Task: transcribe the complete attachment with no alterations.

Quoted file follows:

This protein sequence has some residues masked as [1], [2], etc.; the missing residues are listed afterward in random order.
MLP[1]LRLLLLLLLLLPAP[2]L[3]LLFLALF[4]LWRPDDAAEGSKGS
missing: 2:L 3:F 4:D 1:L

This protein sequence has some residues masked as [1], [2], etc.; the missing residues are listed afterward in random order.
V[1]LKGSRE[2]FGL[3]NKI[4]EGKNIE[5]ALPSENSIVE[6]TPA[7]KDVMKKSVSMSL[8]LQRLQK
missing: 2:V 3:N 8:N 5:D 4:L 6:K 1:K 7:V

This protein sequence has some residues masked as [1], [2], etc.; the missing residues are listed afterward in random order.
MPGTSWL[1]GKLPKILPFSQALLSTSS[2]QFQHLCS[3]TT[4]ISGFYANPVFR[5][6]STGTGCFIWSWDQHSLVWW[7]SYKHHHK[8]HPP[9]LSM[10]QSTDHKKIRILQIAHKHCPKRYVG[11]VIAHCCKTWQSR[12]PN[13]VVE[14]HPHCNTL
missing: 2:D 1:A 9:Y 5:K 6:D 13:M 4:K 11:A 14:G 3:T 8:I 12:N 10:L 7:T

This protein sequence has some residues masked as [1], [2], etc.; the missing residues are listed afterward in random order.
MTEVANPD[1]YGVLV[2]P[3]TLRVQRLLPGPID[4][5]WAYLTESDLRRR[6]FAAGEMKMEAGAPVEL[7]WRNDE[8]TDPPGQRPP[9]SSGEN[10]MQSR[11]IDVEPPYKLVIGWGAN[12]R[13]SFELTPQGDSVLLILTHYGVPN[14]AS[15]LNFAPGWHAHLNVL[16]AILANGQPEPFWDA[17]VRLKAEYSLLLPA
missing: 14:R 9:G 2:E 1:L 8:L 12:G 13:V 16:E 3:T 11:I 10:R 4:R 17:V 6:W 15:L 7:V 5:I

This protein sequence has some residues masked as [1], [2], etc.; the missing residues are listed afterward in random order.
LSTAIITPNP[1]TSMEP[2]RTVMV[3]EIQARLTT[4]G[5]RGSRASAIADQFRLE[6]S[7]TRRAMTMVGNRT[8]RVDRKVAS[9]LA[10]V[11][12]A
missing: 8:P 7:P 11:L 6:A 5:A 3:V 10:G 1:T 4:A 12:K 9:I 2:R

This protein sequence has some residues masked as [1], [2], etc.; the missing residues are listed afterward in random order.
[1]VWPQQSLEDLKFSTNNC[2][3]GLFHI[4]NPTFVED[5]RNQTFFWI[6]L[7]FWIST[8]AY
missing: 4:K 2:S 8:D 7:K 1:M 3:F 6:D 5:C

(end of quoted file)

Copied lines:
This protein sequence has some residues masked as [1], [2], etc.; the missing residues are listed afterward in random order.
MLP[1]LRLLLLLLLLLPAP[2]L[3]LLFLALF[4]LWRPDDAAEGSKGS
missing: 2:L 3:F 4:D 1:L

This protein sequence has some residues masked as [1], [2], etc.; the missing residues are listed afterward in random order.
V[1]LKGSRE[2]FGL[3]NKI[4]EGKNIE[5]ALPSENSIVE[6]TPA[7]KDVMKKSVSMSL[8]LQRLQK
missing: 2:V 3:N 8:N 5:D 4:L 6:K 1:K 7:V

This protein sequence has some residues masked as [1], [2], etc.; the missing residues are listed afterward in random order.
MPGTSWL[1]GKLPKILPFSQALLSTSS[2]QFQHLCS[3]TT[4]ISGFYANPVFR[5][6]STGTGCFIWSWDQHSLVWW[7]SYKHHHK[8]HPP[9]LSM[10]QSTDHKKIRILQIAHKHCPKRYVG[11]VIAHCCKTWQSR[12]PN[13]VVE[14]HPHCNTL
missing: 2:D 1:A 9:Y 5:K 6:D 13:M 4:K 11:A 14:G 3:T 8:I 12:N 10:L 7:T

This protein sequence has some residues masked as [1], [2], etc.; the missing residues are listed afterward in random order.
MTEVANPD[1]YGVLV[2]P[3]TLRVQRLLPGPID[4][5]WAYLTESDLRRR[6]FAAGEMKMEAGAPVEL[7]WRNDE[8]TDPPGQRPP[9]SSGEN[10]MQSR[11]IDVEPPYKLVIGWGAN[12]R[13]SFELTPQGDSVLLILTHYGVPN[14]AS[15]LNFAPGWHAHLNVL[16]AILANGQPEPFWDA[17]VRLKAEYSLLLPA
missing: 14:R 9:G 2:E 1:L 8:L 12:G 13:V 16:E 3:T 11:I 10:R 4:R 17:V 6:W 15:L 7:V 5:I

This protein sequence has some residues masked as [1], [2], etc.; the missing residues are listed afterward in random order.
LSTAIITPNP[1]TSMEP[2]RTVMV[3]EIQARLTT[4]G[5]RGSRASAIADQFRLE[6]S[7]TRRAMTMVGNRT[8]RVDRKVAS[9]LA[10]V[11][12]A
missing: 8:P 7:P 11:L 6:A 5:A 3:V 10:G 1:T 4:A 12:K 9:I 2:R

This protein sequence has some residues masked as [1], [2], etc.; the missing residues are listed afterward in random order.
[1]VWPQQSLEDLKFSTNNC[2][3]GLFHI[4]NPTFVED[5]RNQTFFWI[6]L[7]FWIST[8]AY
missing: 4:K 2:S 8:D 7:K 1:M 3:F 6:D 5:C